Reno Horse Vet logo horse image  
  Reno Horse Vet


horse image  

Return to Home Page about us Medicine and Clinics Lameness and Prepurchase Exam Dentistry Mare & Foal
Horse Health Articles

   Member AAEP   American College of Veterinary Internal Medicine

Pet Folio Magazine

Heifer International



In our area, sand colic is a common problem. How serious is it? What are the signs? How is it treated? How can you prevent it? Let's look at these questions.

How Serious? Sand colic is always serious, and has a relatively high fatality rate among the common causes of colic. Thirty to forty percent of horses requiring surgery for sand colic do not survive. Why is it so deadly? Consider the qualities of sand. It occurs in very fine particles that are readily picked up by indiscrimant horses when eating from the ground. Sand is abrasive – after all, there's a reason it is used for "sand-blasting" – and destroys the delicate lining of the colon as it is churned back and forth by intestinal motility. Sand is heavy – it settles to the bottom of the large colon, dragging the colon downward, exerting painful tension on the colon wall and acting as a pendulum, predisposing the colon to swing into abnormal positions. Both the abrasive damage and the physical presence of the sand decrease colonic absorption of nutrients and interfere with the normal passage of food material through the gastrointestinal system.

Clinical signs: There are several clinical syndromes associated with sand accumulation in the colon. Some horses will have intermittent diarrhea and weight loss, without obvious signs of colic. More commonly, horses show recurrent signs of mild to moderate abdominal pain, often accompanied by diarrhea and poor appetite. Horses will stretch out as if unable to urinate, spend long periods of time lying down, occasionally paw at the ground, and in more severe cases, roll. They often respond initially to medical treatment for colic, but signs usually recur within 12 to 24 hours of initial treatment.

Diagnosis: Sand colic is most easily diagnosed by a combination of clinical signs, listening to the abdomen for the typical rushing sound of sand, and detecting sand in the horse's manure. Unfortunately, the sounds of sand and the presence of visible sand in feces are often absent in horses with sand colic. In a hospital setting, abdominal ultrasound and/or abdominal radiographs can be helpful in making a diagnosis.

Treatment: As long as the degree of pain and the changes in the horse's systemic condition are mild, sand colic is treated medically. Repeated administration of a mixture of water, psyllium and mineral oil delivered by a naso-gastric tube can help mobilize sand from the floor of the colon. Maintaining hydration is very important to encourage sand to mix and move through the colon. This can be achieved by administering water through an indwelling naso-gastric tube or by giving intravenous fluids.

You may be thinking – wow - When my horse had sand colic, he recovered after a dose of banamine and one tubing! This may be the case, but in these horses the ongoing concern is how much sand is still present in the colon, and when will it become a problem in the future?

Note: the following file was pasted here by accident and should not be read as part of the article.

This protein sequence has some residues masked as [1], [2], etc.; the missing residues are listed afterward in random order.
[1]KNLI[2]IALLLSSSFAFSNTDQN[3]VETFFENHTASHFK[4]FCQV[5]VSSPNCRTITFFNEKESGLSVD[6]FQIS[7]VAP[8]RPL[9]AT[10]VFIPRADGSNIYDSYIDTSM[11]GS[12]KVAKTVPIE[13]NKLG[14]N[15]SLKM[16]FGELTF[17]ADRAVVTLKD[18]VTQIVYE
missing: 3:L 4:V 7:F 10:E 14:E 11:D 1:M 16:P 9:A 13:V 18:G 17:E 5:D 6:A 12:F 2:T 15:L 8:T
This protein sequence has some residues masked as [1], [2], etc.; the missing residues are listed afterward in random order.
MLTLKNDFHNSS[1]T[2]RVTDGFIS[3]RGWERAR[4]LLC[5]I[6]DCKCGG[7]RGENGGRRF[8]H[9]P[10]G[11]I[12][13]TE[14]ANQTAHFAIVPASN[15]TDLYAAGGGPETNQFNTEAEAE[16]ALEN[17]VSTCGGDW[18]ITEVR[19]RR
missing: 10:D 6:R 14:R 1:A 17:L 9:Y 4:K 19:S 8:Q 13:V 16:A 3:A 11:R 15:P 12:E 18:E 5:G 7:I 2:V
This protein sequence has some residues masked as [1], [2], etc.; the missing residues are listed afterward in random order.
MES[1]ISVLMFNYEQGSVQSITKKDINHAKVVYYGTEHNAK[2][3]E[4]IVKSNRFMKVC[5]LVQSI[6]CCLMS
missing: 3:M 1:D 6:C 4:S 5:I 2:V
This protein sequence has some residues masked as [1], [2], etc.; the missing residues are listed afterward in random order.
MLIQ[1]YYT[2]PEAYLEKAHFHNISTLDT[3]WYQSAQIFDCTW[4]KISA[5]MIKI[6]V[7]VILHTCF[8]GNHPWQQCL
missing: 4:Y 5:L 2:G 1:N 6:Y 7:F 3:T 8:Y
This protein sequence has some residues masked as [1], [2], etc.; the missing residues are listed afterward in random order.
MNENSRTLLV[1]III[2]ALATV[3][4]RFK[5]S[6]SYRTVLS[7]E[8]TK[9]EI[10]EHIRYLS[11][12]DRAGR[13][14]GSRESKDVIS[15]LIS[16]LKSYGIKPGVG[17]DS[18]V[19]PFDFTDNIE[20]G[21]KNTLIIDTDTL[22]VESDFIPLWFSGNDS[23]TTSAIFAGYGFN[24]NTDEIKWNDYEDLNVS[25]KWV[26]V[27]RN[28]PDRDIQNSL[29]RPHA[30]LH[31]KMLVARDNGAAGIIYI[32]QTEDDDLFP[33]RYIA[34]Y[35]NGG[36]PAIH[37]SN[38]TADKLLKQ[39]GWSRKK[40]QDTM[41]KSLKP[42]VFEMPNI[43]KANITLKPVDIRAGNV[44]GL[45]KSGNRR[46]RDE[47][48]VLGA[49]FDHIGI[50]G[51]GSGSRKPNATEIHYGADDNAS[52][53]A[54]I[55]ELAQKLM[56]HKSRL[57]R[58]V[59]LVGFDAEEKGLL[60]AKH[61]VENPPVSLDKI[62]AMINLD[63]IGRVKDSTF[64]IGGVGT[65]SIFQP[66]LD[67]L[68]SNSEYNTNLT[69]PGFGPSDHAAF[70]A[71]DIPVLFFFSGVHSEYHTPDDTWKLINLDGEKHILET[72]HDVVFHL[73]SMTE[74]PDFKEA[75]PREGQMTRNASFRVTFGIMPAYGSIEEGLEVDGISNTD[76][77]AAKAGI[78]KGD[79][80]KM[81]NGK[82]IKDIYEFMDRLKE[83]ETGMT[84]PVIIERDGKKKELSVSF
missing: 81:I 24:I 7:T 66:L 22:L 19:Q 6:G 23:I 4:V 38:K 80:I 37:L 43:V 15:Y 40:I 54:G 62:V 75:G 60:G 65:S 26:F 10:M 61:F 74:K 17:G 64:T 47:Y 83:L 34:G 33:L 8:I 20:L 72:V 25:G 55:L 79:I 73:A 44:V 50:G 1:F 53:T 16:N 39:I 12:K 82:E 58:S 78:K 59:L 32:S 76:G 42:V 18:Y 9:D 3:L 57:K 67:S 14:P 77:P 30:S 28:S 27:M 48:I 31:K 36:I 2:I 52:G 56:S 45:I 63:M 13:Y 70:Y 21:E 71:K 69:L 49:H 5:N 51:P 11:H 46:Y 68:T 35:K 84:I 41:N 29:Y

On the other hand, horses with severe abdominal pain, or those non-responsive to medical therapy with deteriorating systemic signs, must undergo surgical intervention to remove sand from the colon. The weight of the sand, the damage it causes to the colon lining, and the time that usually passes between initial diagnosis and surgical intervention, all make sand colic surgery one with a relatively high mortality and complication rate.

Prevention: So, how do we prevent sand colic? The two most important factors in preventing this disease are 1) building a safe feeding environment and 2) having good quality forage available. The average #1000 horse should be fed 15 pounds daily of good quality hay. Feed inside on rubber stall mats, or if feeding outside, I recommend large tractor tire feeders with plywood bottoms bolted down to black rubber mats to make a 4' perimeter that can be swept before each feeding. Place feeders in corners if possible and construct a low wind break to reduce blowing of hay. Building or buying such feeders will cost some money – it is cheap insurance when weighed against the cost – financial and emotional, of dealing with serious sand colic.

While it may have some beneficial effect, feeding psyllium is not the magic bullet we all hope for. Recent research indicates that psyllium does in fact have a measurable effect on the sand load in a horse's colon. However, most studies have shown no significant benefit, and the biggest question here is – will your horses eat enough psyllium to make a difference? I strongly urge you to experiment with products containing 99+% psyllium husk to find the one most palatible to your horse, and then FEED 12 OZ DAILY THE FIRST 5 DAYS OF EVERY MONTH.

To those of you who have lost horses to sand colic, remember that this problem is part of life in Nevada. Some horses will consume dangerous amounts of sand even in the face of the most careful preventive measures. Do your best, and rest easy knowing you have minimized your horse's risk.


Emergency Vet
(775) 742-2823
Email us at

Dr.Collatos Interactive Vet Blog

Face Book Link for Chrysann Collatos VMD





PO BOX 60730
RENO NV 89506

EMERGENCY (775) 742-2823      OFFICE (775) 969-3495

FAX (775) 969-3923